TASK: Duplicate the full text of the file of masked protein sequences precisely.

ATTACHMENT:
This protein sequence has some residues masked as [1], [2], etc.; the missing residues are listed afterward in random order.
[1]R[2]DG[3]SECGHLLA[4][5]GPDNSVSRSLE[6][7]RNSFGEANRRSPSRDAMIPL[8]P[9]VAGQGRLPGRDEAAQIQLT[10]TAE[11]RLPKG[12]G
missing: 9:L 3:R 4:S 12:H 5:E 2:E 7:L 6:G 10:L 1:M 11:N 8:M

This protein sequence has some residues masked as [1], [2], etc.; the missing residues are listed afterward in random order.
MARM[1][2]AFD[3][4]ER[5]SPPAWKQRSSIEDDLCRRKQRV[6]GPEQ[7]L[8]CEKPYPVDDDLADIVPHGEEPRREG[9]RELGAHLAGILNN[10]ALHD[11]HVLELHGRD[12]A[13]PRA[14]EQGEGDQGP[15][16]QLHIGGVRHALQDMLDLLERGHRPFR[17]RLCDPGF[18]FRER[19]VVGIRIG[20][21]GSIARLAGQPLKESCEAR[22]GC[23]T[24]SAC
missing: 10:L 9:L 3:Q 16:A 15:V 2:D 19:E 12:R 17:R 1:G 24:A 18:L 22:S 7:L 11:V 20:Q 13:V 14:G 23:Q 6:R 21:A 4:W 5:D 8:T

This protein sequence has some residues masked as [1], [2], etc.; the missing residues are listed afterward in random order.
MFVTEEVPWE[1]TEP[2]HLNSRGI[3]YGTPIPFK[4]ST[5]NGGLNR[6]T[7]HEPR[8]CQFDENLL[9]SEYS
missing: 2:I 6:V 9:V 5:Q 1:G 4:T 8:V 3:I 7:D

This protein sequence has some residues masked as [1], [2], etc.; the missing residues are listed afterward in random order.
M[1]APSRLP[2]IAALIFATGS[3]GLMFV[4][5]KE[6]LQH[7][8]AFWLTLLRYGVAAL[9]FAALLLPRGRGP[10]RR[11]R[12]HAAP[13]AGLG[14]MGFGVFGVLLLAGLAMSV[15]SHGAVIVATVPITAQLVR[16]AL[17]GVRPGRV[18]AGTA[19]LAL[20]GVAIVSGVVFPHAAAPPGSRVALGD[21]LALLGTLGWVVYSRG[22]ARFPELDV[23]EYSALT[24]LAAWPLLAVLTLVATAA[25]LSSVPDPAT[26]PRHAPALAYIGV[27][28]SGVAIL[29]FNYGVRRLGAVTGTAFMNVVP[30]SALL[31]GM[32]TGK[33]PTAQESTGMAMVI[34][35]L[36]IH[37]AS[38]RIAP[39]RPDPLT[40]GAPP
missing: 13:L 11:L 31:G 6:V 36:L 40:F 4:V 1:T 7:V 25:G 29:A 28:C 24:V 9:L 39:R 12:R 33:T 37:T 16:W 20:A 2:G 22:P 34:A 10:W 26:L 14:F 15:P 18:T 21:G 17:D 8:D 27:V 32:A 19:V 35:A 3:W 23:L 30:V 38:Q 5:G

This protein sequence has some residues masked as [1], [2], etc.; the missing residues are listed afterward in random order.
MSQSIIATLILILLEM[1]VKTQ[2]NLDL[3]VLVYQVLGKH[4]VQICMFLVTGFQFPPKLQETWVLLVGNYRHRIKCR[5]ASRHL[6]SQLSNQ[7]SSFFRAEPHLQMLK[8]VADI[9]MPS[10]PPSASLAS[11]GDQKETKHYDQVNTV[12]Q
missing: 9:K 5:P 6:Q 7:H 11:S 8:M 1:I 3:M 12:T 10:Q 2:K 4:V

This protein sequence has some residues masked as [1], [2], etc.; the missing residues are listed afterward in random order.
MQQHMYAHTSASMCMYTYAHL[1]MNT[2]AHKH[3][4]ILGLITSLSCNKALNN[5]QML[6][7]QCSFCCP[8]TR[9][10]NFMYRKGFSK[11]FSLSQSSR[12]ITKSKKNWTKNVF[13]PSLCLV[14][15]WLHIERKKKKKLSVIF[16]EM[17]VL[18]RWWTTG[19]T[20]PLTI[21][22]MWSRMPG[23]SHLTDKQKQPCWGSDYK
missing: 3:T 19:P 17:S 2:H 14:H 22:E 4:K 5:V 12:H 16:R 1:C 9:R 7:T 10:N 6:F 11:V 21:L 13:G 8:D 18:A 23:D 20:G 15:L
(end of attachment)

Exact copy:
This protein sequence has some residues masked as [1], [2], etc.; the missing residues are listed afterward in random order.
[1]R[2]DG[3]SECGHLLA[4][5]GPDNSVSRSLE[6][7]RNSFGEANRRSPSRDAMIPL[8]P[9]VAGQGRLPGRDEAAQIQLT[10]TAE[11]RLPKG[12]G
missing: 9:L 3:R 4:S 12:H 5:E 2:E 7:L 6:G 10:L 1:M 11:N 8:M

This protein sequence has some residues masked as [1], [2], etc.; the missing residues are listed afterward in random order.
MARM[1][2]AFD[3][4]ER[5]SPPAWKQRSSIEDDLCRRKQRV[6]GPEQ[7]L[8]CEKPYPVDDDLADIVPHGEEPRREG[9]RELGAHLAGILNN[10]ALHD[11]HVLELHGRD[12]A[13]PRA[14]EQGEGDQGP[15][16]QLHIGGVRHALQDMLDLLERGHRPFR[17]RLCDPGF[18]FRER[19]VVGIRIG[20][21]GSIARLAGQPLKESCEAR[22]GC[23]T[24]SAC
missing: 10:L 9:L 3:Q 16:A 15:V 2:D 19:E 12:R 17:R 1:G 24:A 18:L 22:S 7:L 11:V 20:Q 13:V 14:G 23:Q 6:R 21:A 4:W 5:D 8:T

This protein sequence has some residues masked as [1], [2], etc.; the missing residues are listed afterward in random order.
MFVTEEVPWE[1]TEP[2]HLNSRGI[3]YGTPIPFK[4]ST[5]NGGLNR[6]T[7]HEPR[8]CQFDENLL[9]SEYS
missing: 2:I 6:V 9:V 5:Q 1:G 4:T 8:V 3:I 7:D

This protein sequence has some residues masked as [1], [2], etc.; the missing residues are listed afterward in random order.
M[1]APSRLP[2]IAALIFATGS[3]GLMFV[4][5]KE[6]LQH[7][8]AFWLTLLRYGVAAL[9]FAALLLPRGRGP[10]RR[11]R[12]HAAP[13]AGLG[14]MGFGVFGVLLLAGLAMSV[15]SHGAVIVATVPITAQLVR[16]AL[17]GVRPGRV[18]AGTA[19]LAL[20]GVAIVSGVVFPHAAAPPGSRVALGD[21]LALLGTLGWVVYSRG[22]ARFPELDV[23]EYSALT[24]LAAWPLLAVLTLVATAA[25]LSSVPDPAT[26]PRHAPALAYIGV[27][28]SGVAIL[29]FNYGVRRLGAVTGTAFMNVVP[30]SALL[31]GM[32]TGK[33]PTAQESTGMAMVI[34][35]L[36]IH[37]AS[38]RIAP[39]RPDPLT[40]GAPP
missing: 13:L 11:L 31:G 6:V 36:L 40:F 4:V 1:T 7:V 25:G 29:A 28:C 24:V 9:L 39:R 12:R 33:T 37:T 16:W 20:A 2:G 22:P 34:A 10:W 26:L 14:F 15:P 18:T 21:G 17:D 8:D 27:V 32:A 19:V 35:A 3:W 23:L 30:V 38:Q 5:G

This protein sequence has some residues masked as [1], [2], etc.; the missing residues are listed afterward in random order.
MSQSIIATLILILLEM[1]VKTQ[2]NLDL[3]VLVYQVLGKH[4]VQICMFLVTGFQFPPKLQETWVLLVGNYRHRIKCR[5]ASRHL[6]SQLSNQ[7]SSFFRAEPHLQMLK[8]VADI[9]MPS[10]PPSASLAS[11]GDQKETKHYDQVNTV[12]Q
missing: 9:K 5:P 6:Q 7:H 11:S 8:M 1:I 3:M 12:T 10:Q 2:K 4:V

This protein sequence has some residues masked as [1], [2], etc.; the missing residues are listed afterward in random order.
MQQHMYAHTSASMCMYTYAHL[1]MNT[2]AHKH[3][4]ILGLITSLSCNKALNN[5]QML[6][7]QCSFCCP[8]TR[9][10]NFMYRKGFSK[11]FSLSQSSR[12]ITKSKKNWTKNVF[13]PSLCLV[14][15]WLHIERKKKKKLSVIF[16]EM[17]VL[18]RWWTTG[19]T[20]PLTI[21][22]MWSRMPG[23]SHLTDKQKQPCWGSDYK
missing: 3:T 19:P 17:S 2:H 14:H 22:E 4:K 5:V 12:H 16:R 1:C 9:R 7:T 10:N 6:F 11:V 21:L 13:G 8:D 18:A 23:D 20:G 15:L